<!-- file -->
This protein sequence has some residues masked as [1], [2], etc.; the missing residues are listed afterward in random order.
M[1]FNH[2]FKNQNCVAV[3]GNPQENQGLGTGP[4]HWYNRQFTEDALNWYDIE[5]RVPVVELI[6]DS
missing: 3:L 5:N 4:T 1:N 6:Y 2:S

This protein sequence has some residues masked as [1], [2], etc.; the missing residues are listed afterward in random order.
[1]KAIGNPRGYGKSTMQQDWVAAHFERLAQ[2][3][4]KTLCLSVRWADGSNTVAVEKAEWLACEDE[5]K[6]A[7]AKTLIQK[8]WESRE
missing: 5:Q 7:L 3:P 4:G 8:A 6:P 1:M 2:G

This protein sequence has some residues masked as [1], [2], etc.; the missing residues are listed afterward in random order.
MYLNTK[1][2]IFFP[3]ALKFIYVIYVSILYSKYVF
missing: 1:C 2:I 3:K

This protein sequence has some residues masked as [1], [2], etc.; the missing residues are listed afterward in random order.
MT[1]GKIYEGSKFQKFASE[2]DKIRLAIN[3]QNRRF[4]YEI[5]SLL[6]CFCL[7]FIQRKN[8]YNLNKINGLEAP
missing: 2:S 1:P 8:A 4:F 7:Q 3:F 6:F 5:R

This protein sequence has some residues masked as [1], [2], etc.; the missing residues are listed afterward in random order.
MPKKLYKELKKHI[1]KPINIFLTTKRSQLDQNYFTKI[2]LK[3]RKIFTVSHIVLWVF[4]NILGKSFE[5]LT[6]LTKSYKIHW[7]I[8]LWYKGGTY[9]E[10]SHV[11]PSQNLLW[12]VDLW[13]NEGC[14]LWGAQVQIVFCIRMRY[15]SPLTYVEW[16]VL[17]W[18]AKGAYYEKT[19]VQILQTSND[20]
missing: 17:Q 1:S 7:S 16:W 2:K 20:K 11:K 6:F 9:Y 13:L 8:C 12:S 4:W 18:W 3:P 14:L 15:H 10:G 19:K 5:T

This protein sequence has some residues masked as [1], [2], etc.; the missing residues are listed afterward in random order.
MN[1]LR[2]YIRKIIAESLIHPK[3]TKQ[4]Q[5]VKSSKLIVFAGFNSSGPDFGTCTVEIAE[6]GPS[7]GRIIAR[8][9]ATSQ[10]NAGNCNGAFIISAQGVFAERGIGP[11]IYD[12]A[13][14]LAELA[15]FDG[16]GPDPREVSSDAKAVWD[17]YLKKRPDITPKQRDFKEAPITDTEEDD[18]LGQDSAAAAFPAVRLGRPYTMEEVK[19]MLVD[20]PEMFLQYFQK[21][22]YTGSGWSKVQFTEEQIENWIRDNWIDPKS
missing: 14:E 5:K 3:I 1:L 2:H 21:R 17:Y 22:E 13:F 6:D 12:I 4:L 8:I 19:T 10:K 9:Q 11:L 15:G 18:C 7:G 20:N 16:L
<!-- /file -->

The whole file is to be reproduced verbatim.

This protein sequence has some residues masked as [1], [2], etc.; the missing residues are listed afterward in random order.
M[1]FNH[2]FKNQNCVAV[3]GNPQENQGLGTGP[4]HWYNRQFTEDALNWYDIE[5]RVPVVELI[6]DS
missing: 3:L 5:N 4:T 1:N 6:Y 2:S

This protein sequence has some residues masked as [1], [2], etc.; the missing residues are listed afterward in random order.
[1]KAIGNPRGYGKSTMQQDWVAAHFERLAQ[2][3][4]KTLCLSVRWADGSNTVAVEKAEWLACEDE[5]K[6]A[7]AKTLIQK[8]WESRE
missing: 5:Q 7:L 3:P 4:G 8:A 6:P 1:M 2:G

This protein sequence has some residues masked as [1], [2], etc.; the missing residues are listed afterward in random order.
MYLNTK[1][2]IFFP[3]ALKFIYVIYVSILYSKYVF
missing: 1:C 2:I 3:K

This protein sequence has some residues masked as [1], [2], etc.; the missing residues are listed afterward in random order.
MT[1]GKIYEGSKFQKFASE[2]DKIRLAIN[3]QNRRF[4]YEI[5]SLL[6]CFCL[7]FIQRKN[8]YNLNKINGLEAP
missing: 2:S 1:P 8:A 4:F 7:Q 3:F 6:F 5:R

This protein sequence has some residues masked as [1], [2], etc.; the missing residues are listed afterward in random order.
MPKKLYKELKKHI[1]KPINIFLTTKRSQLDQNYFTKI[2]LK[3]RKIFTVSHIVLWVF[4]NILGKSFE[5]LT[6]LTKSYKIHW[7]I[8]LWYKGGTY[9]E[10]SHV[11]PSQNLLW[12]VDLW[13]NEGC[14]LWGAQVQIVFCIRMRY[15]SPLTYVEW[16]VL[17]W[18]AKGAYYEKT[19]VQILQTSND[20]
missing: 17:Q 1:S 7:S 16:W 2:K 20:K 11:K 6:F 9:Y 13:L 8:C 12:S 4:W 18:W 3:P 14:L 15:H 10:G 19:K 5:T

This protein sequence has some residues masked as [1], [2], etc.; the missing residues are listed afterward in random order.
MN[1]LR[2]YIRKIIAESLIHPK[3]TKQ[4]Q[5]VKSSKLIVFAGFNSSGPDFGTCTVEIAE[6]GPS[7]GRIIAR[8][9]ATSQ[10]NAGNCNGAFIISAQGVFAERGIGP[11]IYD[12]A[13][14]LAELA[15]FDG[16]GPDPREVSSDAKAVWD[17]YLKKRPDITPKQRDFKEAPITDTEEDD[18]LGQDSAAAAFPAVRLGRPYTMEEVK[19]MLVD[20]PEMFLQYFQK[21][22]YTGSGWSKVQFTEEQIENWIRDNWIDPKS
missing: 14:E 5:K 3:I 1:L 2:H 21:R 17:Y 22:E 13:F 6:D 12:I 4:L 8:I 19:T 10:K 9:Q 11:L 15:G 18:C 7:G 20:N 16:L